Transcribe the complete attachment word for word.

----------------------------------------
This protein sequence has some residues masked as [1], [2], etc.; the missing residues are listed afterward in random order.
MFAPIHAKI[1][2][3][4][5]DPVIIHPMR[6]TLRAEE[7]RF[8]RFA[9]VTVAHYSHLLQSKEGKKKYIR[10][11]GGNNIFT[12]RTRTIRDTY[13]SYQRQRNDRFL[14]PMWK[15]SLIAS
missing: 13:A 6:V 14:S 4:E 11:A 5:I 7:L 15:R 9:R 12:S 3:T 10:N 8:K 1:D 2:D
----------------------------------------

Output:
This protein sequence has some residues masked as [1], [2], etc.; the missing residues are listed afterward in random order.
MFAPIHAKI[1][2][3][4][5]DPVIIHPMR[6]TLRAEE[7]RF[8]RFA[9]VTVAHYSHLLQSKEGKKKYIR[10][11]GGNNIFT[12]RTRTIRDTY[13]SYQRQRNDRFL[14]PMWK[15]SLIAS
missing: 13:A 6:V 14:S 4:E 11:A 5:I 7:L 15:R 9:R 12:S 3:T 10:N 8:K 1:D 2:D